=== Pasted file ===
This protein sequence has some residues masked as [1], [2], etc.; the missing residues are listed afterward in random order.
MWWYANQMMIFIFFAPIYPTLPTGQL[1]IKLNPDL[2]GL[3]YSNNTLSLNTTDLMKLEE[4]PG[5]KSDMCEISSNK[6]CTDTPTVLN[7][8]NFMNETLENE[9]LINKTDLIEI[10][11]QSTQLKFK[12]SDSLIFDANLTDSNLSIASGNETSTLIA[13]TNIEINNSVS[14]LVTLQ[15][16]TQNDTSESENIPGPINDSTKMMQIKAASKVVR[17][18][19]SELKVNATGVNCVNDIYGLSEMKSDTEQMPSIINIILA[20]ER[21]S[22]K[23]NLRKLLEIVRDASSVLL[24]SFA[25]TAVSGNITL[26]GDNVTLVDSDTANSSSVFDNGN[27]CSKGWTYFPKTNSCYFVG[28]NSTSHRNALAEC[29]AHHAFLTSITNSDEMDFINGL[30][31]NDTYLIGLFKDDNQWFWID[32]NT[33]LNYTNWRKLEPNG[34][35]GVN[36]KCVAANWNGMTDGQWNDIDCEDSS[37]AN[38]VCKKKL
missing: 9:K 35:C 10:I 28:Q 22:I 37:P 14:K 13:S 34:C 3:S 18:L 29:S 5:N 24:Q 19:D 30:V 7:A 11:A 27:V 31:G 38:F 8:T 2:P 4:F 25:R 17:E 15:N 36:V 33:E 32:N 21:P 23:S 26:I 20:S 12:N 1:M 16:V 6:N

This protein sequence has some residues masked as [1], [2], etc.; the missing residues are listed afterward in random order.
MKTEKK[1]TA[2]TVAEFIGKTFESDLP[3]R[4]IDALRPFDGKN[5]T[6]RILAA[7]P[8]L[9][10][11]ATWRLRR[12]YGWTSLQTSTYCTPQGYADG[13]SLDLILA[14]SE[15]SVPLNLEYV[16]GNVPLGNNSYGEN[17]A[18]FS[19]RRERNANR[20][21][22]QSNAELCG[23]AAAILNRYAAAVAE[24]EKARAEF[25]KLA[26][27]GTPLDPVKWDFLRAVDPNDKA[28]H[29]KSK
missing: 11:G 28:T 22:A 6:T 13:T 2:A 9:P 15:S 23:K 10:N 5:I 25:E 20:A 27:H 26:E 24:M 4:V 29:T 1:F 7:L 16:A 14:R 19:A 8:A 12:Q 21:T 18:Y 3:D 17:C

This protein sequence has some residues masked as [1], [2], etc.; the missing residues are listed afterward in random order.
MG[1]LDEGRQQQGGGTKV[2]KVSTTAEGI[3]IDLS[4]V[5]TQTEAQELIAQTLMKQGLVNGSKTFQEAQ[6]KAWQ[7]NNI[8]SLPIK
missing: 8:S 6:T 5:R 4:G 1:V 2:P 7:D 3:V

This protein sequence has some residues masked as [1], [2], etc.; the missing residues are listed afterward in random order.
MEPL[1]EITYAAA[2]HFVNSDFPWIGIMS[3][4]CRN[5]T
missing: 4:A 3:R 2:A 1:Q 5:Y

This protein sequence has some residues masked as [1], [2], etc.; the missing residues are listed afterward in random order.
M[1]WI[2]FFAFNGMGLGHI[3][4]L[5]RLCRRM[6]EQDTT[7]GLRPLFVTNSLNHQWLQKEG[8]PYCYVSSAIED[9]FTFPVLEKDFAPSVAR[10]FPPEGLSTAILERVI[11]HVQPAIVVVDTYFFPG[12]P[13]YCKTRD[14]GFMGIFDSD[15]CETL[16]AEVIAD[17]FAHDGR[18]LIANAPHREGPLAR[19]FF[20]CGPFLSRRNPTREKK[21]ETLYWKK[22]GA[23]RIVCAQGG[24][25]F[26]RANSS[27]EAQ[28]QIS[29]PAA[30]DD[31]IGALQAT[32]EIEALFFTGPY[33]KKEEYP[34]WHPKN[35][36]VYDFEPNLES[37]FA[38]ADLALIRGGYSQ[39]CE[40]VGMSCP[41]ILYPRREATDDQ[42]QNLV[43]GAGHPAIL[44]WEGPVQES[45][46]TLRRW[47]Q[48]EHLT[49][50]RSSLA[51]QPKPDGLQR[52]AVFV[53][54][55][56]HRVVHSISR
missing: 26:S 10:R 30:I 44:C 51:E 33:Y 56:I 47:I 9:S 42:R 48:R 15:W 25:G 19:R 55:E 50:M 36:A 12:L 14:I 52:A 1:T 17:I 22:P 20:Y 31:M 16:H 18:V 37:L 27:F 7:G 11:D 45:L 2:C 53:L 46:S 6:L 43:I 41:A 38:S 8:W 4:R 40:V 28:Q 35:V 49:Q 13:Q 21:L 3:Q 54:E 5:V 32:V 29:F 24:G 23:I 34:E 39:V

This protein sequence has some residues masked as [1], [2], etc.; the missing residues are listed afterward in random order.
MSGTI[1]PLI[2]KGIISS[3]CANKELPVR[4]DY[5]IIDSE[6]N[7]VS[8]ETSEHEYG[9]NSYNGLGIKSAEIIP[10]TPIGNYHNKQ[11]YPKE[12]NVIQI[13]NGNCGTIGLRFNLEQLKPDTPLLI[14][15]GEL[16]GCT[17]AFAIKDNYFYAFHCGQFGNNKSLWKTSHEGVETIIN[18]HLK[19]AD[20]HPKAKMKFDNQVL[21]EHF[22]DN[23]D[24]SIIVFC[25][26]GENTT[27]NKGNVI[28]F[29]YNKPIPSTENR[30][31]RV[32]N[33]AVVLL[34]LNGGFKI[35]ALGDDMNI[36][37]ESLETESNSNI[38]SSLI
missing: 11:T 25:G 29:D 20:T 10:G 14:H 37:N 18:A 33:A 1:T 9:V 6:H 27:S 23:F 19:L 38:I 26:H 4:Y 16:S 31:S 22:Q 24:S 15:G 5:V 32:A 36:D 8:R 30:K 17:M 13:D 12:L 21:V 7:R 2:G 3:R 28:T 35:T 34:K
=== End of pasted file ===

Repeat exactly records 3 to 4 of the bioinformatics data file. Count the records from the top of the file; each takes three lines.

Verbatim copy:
This protein sequence has some residues masked as [1], [2], etc.; the missing residues are listed afterward in random order.
MG[1]LDEGRQQQGGGTKV[2]KVSTTAEGI[3]IDLS[4]V[5]TQTEAQELIAQTLMKQGLVNGSKTFQEAQ[6]KAWQ[7]NNI[8]SLPIK
missing: 8:S 6:T 5:R 4:G 1:V 2:P 7:D 3:V

This protein sequence has some residues masked as [1], [2], etc.; the missing residues are listed afterward in random order.
MEPL[1]EITYAAA[2]HFVNSDFPWIGIMS[3][4]CRN[5]T
missing: 4:A 3:R 2:A 1:Q 5:Y